Verma touts MyHealthEData at White House interoperability forum
The White House gathered a group of interoperability boosters on Tuesday for its forum on healthcare data interoperability, where the CMS and others pushed for greater data exchange, including for patients.
"Our transition to a value-based #healthcare system depends on #interoperability," CMS Administrator Seema Verma tweeted at the beginning of the event. "People should be able to obtain their information and to share that information with just a few clicks."
Verma touted the CMS' MyHealthEData, an initiative to give patients more control over their health data, as well as the agency's Blue Button 2.0, a program to use an API to give Medicare beneficiaries access to their claims data. She also floated the idea of opening Medicare and Medicaid data to researchers within the next year. In April, the CMS released Medicare Advantage data for the first time.
Dr. Don Rucker, head of the Office of the National Coordinator for Health Information Technology, also discussed a combination of individual and bulk access to data and mentioned the OpenNotes initiative, which aims to give patients access to their clinical notes.
That combination of small- and large-scale data-sharing could hint at what the forthcoming information-blocking rule will contain, said Dr. Doug Fridsma, president of the American Medical Informatics Association, who attended the forum. The rule is supposed to define information-blocking and set out exceptions to it.
"My guess is the rule is going to address individual data and also this notion of population health analytics and providing a platform for researchers and others," he said.
There was no explicit word about the timing of the rule—currently held up at the Office of Management and Budget—though Verma reportedly said the rule will "make interoperability a reality."
"I am hopeful that we will get a nice gift somewhere between Hanukkah and Christmas around this regulation," Fridsma said.
In general, attendees seemed to agree that the rule should be very clear. If it's not, it could have the unintended effect of decreasing data-sharing, Intermountain Healthcare Chief Medical Informatics Officer Dr. Stan Huff said. "People might be so worried about information-blocking that they won't do any information exchange," he said. "They're hoping the rule is unambiguous and that it's not going to lead to a whole bunch of court cases."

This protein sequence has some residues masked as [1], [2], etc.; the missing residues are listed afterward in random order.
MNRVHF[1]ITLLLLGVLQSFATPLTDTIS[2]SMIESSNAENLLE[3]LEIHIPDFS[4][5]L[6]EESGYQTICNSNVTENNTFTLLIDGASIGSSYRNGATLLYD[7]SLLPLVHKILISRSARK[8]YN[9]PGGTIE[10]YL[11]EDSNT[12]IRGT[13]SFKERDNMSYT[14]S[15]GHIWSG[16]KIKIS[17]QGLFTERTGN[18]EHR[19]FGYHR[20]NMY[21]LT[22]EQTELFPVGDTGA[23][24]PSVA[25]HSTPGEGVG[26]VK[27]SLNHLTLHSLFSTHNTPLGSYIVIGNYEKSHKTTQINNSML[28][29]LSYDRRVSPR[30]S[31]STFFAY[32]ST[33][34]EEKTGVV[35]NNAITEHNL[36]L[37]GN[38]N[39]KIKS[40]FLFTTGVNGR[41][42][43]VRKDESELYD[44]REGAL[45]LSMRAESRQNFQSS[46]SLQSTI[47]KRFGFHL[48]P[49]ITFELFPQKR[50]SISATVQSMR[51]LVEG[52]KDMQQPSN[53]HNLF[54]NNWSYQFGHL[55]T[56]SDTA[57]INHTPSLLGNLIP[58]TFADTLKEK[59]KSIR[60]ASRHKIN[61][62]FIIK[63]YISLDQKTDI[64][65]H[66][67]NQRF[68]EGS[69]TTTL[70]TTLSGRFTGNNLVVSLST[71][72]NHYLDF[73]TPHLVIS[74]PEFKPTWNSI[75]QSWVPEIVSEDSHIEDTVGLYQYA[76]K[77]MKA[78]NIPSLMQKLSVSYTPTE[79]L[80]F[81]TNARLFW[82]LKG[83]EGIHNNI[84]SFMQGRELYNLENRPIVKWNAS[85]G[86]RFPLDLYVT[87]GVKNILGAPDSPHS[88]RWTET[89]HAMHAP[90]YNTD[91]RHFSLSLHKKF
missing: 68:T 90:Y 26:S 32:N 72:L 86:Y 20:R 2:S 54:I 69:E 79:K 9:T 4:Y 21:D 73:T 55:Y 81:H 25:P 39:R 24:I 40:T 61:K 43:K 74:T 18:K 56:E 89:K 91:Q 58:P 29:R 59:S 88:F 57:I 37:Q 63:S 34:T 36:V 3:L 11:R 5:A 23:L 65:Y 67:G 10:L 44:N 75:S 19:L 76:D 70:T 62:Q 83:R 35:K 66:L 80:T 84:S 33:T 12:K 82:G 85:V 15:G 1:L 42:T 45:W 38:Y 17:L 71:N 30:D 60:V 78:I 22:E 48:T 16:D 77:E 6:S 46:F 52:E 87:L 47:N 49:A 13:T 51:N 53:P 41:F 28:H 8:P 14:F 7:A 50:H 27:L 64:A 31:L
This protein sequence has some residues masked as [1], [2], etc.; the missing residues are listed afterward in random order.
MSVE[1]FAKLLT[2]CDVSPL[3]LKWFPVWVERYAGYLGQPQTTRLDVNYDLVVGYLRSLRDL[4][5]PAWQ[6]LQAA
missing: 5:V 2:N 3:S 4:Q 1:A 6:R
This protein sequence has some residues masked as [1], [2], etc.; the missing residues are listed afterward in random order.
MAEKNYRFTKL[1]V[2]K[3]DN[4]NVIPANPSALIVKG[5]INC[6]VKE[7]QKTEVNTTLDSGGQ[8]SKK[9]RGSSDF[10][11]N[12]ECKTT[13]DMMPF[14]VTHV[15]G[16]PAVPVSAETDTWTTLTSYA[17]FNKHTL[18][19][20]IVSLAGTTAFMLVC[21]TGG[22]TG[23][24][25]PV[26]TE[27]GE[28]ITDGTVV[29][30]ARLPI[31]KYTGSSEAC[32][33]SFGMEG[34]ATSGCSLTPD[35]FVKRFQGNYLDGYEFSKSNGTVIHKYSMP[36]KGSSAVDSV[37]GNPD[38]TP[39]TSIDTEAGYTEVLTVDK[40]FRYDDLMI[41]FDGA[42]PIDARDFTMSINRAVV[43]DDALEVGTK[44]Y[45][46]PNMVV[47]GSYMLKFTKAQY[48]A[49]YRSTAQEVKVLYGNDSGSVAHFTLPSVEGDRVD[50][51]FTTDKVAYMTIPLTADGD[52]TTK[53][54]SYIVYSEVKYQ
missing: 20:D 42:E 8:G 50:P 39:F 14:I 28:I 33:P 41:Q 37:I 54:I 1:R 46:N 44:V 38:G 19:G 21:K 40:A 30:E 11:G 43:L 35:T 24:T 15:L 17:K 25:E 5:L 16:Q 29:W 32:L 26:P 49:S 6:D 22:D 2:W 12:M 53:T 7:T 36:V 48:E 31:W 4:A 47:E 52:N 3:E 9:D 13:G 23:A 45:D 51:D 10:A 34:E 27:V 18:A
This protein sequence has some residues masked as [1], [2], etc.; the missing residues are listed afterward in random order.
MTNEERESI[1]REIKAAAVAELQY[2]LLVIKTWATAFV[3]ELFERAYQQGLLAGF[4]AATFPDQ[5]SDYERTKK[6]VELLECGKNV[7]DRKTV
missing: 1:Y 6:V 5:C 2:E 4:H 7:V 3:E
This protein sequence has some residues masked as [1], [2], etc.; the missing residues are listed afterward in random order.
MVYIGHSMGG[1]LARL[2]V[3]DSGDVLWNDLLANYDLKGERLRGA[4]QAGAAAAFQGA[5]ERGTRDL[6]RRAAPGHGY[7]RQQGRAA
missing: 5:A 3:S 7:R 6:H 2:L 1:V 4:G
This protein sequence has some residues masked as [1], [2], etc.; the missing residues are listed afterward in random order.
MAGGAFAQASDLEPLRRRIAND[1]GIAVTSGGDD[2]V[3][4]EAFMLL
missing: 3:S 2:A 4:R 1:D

HHS alluded to the much-anticipated rule in a recently released report, "Reforming America's Healthcare System Through Choice and Competition." In that report, the agency suggested that one way to boost interoperability would be for the administration to quickly put in place 21st Century Cures Act provisions that stop information-blocking.
The OMB usually has 90 days from submission to review agency rules, which would put the deadline at Dec. 16.
Greater interoperability that allows not only provider-to-provider data exchange but also data exchange with patients and payers would lead to more consumer-facing healthcare apps and would also make it easier for patients to switch providers, according to the report.
But without widespread interoperability, "providers can use the switching costs and barriers to entry associated with incompatible health information systems to impede patient mobility and competition between providers," according to the report.
Part of the problem, according to the report, is that much of U.S. healthcare still operates under a fee-for-service model in which provider systems might actually benefit from not sharing data. But, given what Verma tweeted about a value-based healthcare system, it remains to be seen whether the shift toward value-based reimbursement will encourage interoperability or whether interoperability will encourage the shift toward value-based reimbursement.
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